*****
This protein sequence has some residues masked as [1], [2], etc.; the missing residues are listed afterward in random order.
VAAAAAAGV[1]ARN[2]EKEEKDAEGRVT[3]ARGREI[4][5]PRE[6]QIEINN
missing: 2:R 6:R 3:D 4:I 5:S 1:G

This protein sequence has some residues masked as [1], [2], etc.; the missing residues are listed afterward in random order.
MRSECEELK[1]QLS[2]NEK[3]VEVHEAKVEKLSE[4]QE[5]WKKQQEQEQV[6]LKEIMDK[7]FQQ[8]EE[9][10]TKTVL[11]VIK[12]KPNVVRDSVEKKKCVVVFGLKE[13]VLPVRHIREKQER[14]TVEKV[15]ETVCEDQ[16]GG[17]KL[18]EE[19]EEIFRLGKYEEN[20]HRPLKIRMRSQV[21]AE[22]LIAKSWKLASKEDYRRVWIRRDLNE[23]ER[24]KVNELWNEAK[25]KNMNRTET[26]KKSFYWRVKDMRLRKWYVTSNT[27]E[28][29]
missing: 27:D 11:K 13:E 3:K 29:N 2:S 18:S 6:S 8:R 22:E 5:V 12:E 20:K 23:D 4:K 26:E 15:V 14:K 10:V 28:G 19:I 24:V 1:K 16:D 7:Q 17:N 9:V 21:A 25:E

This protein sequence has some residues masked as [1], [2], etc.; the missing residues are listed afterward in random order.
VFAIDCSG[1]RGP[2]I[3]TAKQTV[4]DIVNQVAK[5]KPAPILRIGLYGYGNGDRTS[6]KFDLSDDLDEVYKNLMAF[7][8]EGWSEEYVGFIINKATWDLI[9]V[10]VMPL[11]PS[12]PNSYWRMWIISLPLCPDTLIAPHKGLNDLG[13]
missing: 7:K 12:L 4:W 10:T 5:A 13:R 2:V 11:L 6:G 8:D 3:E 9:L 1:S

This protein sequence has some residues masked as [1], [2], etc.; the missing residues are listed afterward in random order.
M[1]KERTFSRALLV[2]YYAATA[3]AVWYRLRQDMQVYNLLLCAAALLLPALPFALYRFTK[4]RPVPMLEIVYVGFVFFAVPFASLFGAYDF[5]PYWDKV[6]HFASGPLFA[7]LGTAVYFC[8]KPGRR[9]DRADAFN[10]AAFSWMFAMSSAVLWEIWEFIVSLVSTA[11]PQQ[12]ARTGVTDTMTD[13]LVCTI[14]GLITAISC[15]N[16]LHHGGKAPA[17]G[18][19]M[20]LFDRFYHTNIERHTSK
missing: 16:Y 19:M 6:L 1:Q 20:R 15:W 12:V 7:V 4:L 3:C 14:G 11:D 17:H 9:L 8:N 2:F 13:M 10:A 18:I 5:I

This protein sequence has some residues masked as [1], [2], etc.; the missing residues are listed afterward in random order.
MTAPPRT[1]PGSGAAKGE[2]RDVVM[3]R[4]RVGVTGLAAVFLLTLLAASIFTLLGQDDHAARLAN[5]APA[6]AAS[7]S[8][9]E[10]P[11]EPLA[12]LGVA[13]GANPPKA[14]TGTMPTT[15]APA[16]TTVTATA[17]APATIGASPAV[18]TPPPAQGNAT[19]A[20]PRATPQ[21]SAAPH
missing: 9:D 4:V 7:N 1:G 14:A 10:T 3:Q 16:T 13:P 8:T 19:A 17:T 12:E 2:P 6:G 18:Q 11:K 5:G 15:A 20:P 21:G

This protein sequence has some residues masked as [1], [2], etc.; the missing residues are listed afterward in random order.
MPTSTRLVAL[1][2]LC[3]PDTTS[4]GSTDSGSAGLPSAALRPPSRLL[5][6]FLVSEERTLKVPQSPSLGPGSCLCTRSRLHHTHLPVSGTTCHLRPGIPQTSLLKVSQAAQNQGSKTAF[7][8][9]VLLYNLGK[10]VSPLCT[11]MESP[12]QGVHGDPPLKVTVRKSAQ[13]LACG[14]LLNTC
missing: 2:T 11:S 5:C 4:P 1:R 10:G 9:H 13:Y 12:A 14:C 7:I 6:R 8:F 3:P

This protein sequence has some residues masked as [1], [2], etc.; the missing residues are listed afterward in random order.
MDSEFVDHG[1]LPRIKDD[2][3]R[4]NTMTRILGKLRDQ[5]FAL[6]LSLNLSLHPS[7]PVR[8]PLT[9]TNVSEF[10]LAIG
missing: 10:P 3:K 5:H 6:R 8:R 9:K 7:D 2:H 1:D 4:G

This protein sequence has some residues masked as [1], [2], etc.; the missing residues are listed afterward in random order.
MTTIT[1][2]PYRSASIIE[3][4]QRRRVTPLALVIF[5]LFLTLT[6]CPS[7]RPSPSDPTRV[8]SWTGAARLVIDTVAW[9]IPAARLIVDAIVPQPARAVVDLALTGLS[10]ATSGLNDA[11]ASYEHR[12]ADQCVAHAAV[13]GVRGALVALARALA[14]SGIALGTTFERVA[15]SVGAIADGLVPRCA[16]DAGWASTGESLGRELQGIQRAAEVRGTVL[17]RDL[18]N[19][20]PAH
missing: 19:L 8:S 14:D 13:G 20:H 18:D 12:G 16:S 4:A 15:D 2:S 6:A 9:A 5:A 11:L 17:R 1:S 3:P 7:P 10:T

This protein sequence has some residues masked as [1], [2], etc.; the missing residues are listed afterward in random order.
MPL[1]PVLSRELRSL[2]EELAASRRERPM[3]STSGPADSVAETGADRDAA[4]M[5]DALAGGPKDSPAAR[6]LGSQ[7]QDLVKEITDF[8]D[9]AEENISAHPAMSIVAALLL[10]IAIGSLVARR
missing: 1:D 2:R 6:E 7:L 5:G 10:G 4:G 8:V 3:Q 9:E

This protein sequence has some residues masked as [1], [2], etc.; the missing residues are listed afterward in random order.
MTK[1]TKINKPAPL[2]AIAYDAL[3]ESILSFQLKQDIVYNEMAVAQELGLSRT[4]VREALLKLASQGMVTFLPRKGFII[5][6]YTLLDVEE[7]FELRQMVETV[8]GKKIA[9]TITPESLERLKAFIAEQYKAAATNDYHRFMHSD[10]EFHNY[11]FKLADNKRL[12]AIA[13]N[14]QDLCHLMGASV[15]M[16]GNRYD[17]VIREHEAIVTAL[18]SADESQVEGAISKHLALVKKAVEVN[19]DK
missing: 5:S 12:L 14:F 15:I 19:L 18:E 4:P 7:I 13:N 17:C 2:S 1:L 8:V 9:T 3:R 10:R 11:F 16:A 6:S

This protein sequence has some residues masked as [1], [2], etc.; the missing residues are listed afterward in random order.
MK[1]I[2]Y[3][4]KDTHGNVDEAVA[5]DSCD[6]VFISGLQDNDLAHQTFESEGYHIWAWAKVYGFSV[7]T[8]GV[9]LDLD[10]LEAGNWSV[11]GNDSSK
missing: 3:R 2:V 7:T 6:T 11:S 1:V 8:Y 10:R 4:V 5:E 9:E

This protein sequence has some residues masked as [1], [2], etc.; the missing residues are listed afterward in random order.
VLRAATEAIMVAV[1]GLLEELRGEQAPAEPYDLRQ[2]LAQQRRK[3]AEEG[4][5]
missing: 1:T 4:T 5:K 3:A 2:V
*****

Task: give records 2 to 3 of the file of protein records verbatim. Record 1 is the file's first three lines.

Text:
This protein sequence has some residues masked as [1], [2], etc.; the missing residues are listed afterward in random order.
MRSECEELK[1]QLS[2]NEK[3]VEVHEAKVEKLSE[4]QE[5]WKKQQEQEQV[6]LKEIMDK[7]FQQ[8]EE[9][10]TKTVL[11]VIK[12]KPNVVRDSVEKKKCVVVFGLKE[13]VLPVRHIREKQER[14]TVEKV[15]ETVCEDQ[16]GG[17]KL[18]EE[19]EEIFRLGKYEEN[20]HRPLKIRMRSQV[21]AE[22]LIAKSWKLASKEDYRRVWIRRDLNE[23]ER[24]KVNELWNEAK[25]KNMNRTET[26]KKSFYWRVKDMRLRKWYVTSNT[27]E[28][29]
missing: 27:D 11:K 13:E 3:K 29:N 2:S 18:S 6:S 8:R 22:E 5:V 12:E 20:K 23:D 4:K 26:E 15:V 14:K 10:V 28:G 19:I 24:V 1:K 16:D 7:Q 17:N 9:V 21:A 25:E

This protein sequence has some residues masked as [1], [2], etc.; the missing residues are listed afterward in random order.
VFAIDCSG[1]RGP[2]I[3]TAKQTV[4]DIVNQVAK[5]KPAPILRIGLYGYGNGDRTS[6]KFDLSDDLDEVYKNLMAF[7][8]EGWSEEYVGFIINKATWDLI[9]V[10]VMPL[11]PS[12]PNSYWRMWIISLPLCPDTLIAPHKGLNDLG[13]
missing: 7:K 12:L 4:W 10:T 5:A 13:R 2:V 11:L 6:G 8:D 3:E 9:L 1:S